This independence movement was largely lead by Igor Smirnov, a Ukrainian-born electronics factory director who had turned to politics during the major strikes in Tiraspol to protest the establishment of Moldovan as the state’s only official language. While Mikhail Gorbachev dismissed the Pridnestrovian SSR as lacking any legal authority, no action was taken against the new state, and Smirnov was shortly thereafter elected the first president of Transdnestria.

Moldova was initially distracted from Transdnestria by its own independence movement, and seceded from the Soviet Union in 1991 to become the Republic of Moldova. However, shortly after declaring its independence, Moldova attempted to reassert its authority in Transdnestria. In 1992, as Moldovan police and military units attempted to enter Transdnestria, armed conflict broke out. A short war began in June of 1992, when the Moldovan military crossed the border and entered the city of Bender, pushing out the disorganized Transdnestrian defense forces. However, the former Soviet 14th Guards Army (at that time recently incorporated into the new Ukrainian Armed Forces), which happened to be stationed nearby across the Ukrainian border, at this point decided to come to the aid of the Transdnestrian forces and counterattacked, pushing the Moldovans back across the border and effectively ending the war. A ceasefire was declared on July 21st 1992.


Tiraspol’s central square, featuring a large statue of Lenin in front of the main government building. Photo from

Since the ceasefire, little has changed in Transdnestria’s situation. Extensive negotiations have been conducted, both directly between Moldova and Transdnestria and with various partners such as Russia, Ukraine, Romania, the EU, and the OSCE, yet neither side has been prepared to compromise to the extent necessary to reach a settlement.

Transdnestria suffers considerably more than Moldova from this impasse. Transdnestria is wholly unrecognized by any other nation, which means it has no visa regimes, no official border entry points, not customs controls, cannot officially attract foreign investment, and a range of other issues. It particularly has difficulty in exporting and importing goods – which has resulting in economic stagnation and frequent shortages.

While Transdnestria has at times seemed receptive to reintegration with Moldova, as a prerequisite to this it has insisted on receiving grossly disproportionate representation in government of a future Moldovan federal state, something which Moldova has no intention of allowing. There was also some hope that the pro-Russian communist government elected in Moldova in the early 2000s would be able to bridge the gap between the two groups, but, after a brief rapprochement, negotiations once more collapsed, and the communists have since been voted out.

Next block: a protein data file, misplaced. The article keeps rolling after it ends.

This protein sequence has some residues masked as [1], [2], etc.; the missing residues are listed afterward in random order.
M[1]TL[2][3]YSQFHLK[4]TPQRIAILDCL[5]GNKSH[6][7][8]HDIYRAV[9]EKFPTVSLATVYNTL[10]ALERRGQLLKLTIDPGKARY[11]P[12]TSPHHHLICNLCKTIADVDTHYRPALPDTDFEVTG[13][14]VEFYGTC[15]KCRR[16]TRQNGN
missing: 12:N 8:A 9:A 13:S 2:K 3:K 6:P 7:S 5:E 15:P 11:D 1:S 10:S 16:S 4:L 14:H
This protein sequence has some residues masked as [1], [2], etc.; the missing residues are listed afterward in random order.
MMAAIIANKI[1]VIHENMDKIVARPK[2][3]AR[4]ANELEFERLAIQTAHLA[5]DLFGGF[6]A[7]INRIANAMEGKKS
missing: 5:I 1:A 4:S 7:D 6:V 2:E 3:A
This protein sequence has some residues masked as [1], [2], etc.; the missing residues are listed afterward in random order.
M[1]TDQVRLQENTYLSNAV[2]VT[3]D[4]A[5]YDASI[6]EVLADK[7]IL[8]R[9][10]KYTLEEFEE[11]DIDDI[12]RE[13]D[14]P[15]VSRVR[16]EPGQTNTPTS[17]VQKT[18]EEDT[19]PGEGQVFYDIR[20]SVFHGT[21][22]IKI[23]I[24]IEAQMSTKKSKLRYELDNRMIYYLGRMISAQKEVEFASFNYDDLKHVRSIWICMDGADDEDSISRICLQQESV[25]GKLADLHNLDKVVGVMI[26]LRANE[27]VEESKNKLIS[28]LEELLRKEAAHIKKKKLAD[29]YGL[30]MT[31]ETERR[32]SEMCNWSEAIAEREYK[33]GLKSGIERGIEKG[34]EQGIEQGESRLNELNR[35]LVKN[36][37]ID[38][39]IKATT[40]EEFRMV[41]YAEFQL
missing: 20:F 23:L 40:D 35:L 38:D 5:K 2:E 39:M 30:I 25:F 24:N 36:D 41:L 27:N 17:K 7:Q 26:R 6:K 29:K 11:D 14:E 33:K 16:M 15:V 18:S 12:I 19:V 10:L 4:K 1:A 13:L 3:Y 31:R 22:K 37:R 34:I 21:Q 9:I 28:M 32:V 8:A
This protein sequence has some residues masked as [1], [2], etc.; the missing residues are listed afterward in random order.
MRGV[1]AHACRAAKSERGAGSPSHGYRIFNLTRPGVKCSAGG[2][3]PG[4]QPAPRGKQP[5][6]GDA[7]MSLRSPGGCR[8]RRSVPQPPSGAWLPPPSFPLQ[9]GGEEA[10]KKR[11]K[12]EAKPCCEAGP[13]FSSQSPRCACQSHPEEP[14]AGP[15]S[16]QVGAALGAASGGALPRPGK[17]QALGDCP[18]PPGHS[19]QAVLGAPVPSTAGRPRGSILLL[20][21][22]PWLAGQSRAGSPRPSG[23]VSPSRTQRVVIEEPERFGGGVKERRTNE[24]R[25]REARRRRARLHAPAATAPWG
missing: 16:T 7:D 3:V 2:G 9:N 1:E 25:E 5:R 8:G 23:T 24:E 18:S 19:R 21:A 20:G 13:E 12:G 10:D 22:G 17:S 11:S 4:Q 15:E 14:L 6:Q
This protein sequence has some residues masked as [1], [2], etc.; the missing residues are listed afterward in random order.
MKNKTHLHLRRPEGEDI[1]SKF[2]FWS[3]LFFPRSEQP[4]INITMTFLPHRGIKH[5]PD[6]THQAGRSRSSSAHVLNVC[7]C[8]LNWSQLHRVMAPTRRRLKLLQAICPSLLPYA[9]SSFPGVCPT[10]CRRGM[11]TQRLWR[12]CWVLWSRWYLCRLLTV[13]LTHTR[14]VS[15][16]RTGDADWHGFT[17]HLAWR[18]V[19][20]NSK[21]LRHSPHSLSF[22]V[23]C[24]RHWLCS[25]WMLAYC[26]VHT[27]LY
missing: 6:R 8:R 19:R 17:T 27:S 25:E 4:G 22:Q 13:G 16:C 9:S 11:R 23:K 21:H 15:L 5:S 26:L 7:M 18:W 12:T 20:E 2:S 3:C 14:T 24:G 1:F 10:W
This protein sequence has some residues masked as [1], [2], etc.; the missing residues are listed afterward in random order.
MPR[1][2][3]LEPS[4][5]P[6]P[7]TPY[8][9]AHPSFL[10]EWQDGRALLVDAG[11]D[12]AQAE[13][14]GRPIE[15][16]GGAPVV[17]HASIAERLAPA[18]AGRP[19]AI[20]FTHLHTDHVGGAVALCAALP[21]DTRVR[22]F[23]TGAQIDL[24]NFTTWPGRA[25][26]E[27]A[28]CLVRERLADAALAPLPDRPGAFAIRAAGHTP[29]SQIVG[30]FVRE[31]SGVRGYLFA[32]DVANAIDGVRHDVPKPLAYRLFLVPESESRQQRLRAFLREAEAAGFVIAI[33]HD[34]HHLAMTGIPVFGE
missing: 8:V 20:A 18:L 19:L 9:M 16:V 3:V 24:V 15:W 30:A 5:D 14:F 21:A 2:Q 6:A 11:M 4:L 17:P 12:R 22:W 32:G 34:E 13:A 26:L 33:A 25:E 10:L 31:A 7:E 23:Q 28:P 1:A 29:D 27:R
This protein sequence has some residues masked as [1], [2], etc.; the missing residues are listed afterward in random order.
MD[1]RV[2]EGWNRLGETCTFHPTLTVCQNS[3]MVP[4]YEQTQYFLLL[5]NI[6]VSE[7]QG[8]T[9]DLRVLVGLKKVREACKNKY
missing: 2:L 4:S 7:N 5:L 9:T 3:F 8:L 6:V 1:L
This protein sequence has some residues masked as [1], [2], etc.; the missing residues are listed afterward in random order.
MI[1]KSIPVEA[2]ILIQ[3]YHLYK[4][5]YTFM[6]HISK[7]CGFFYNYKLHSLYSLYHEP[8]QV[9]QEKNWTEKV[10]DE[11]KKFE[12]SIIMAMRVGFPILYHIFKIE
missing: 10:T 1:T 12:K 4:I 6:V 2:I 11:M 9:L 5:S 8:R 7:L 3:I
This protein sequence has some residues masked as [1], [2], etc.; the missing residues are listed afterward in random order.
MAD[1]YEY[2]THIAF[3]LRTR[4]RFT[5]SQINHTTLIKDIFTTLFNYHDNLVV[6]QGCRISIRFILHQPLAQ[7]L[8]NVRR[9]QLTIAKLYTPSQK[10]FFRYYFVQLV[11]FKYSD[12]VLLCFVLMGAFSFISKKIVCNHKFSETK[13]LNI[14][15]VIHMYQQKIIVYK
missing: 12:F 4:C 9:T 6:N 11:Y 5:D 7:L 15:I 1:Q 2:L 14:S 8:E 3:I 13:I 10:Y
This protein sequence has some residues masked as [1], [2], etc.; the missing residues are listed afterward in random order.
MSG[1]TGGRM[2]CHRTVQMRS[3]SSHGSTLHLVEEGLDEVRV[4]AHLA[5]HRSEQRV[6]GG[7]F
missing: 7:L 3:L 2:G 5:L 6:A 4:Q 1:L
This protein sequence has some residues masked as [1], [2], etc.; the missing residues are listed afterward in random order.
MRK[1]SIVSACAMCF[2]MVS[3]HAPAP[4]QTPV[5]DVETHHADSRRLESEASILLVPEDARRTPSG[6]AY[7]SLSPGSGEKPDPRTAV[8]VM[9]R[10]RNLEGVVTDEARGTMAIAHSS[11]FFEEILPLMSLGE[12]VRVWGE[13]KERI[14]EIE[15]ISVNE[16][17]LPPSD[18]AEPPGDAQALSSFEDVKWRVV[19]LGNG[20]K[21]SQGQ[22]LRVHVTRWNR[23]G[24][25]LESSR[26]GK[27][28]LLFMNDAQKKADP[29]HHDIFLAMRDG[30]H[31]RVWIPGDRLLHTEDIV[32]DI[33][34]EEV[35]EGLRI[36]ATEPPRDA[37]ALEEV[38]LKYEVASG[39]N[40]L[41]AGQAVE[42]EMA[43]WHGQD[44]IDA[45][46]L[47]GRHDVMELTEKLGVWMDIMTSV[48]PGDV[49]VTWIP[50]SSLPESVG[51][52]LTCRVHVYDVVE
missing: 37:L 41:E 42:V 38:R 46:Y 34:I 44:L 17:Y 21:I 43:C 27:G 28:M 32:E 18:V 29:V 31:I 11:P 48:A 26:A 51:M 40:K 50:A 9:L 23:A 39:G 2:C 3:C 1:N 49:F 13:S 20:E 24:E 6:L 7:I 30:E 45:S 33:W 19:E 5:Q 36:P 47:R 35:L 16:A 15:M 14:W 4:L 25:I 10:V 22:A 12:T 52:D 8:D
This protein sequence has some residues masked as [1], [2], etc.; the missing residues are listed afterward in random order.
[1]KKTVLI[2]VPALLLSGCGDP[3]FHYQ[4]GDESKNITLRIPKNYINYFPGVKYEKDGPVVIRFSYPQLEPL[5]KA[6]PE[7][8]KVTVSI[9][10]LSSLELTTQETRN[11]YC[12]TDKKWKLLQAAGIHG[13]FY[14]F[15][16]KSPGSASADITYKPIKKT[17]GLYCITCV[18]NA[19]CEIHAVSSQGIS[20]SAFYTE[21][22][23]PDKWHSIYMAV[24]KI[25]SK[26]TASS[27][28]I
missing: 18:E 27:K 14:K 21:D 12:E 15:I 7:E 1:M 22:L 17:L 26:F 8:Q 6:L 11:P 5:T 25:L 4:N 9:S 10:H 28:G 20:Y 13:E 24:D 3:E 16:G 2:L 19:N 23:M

For the last several years, Moldova has been in political crisis, as its electorate is roughly divided between Russian-leaning communists and European-leaning liberals and thus has, under it’s arduous constitutional requirements, been unable to elect a president. Thus, most major issues, including Transdnestria, have been long shelved.

However, as of March of 2012, both Moldova and Transdnestria have new presidents, leading to some hope that perhaps the peace negotiations may begin to move forward again.

Current Politics of Transdnestria

Following the successful war of independence, Transdnestria held its first elections in 1991, with Igor Smirnov, the leader of the former communist government, handily winning with 64% of the vote against Grigorii Marakutsa, another former Communist bureaucrat. Following his first electoral victory, Smirnov established himself as the only political power in Transdnestria, and proceeded to win three successive elections in 1996, 2001, and 2006, each time with greater margins of victory. This culminated in the election of 2006 when Smirnov won with over 82% of the vote.


A campaign poster from the Transdnestrian presidential race from the underdog candidate that won the race, Evgenii Shevchuk.

Overall, politics during the Smirnov era were characterized by widespread corruption and these elections were condemned by international observers as wholly undemocratic exercises. In the 2001 election, Smirnov reportedly took 103% of the vote in the Kamenka region in the north. Ballot stuffing, voter fraud, and voter intimidation were widely practiced, and a number of opposition candidates were not allowed to appear on the ballot. The country also lacks any major media outlets receiving most of its news from Russian and Ukrainian media sources, which offer little commentary on Transdnestrian domestic events.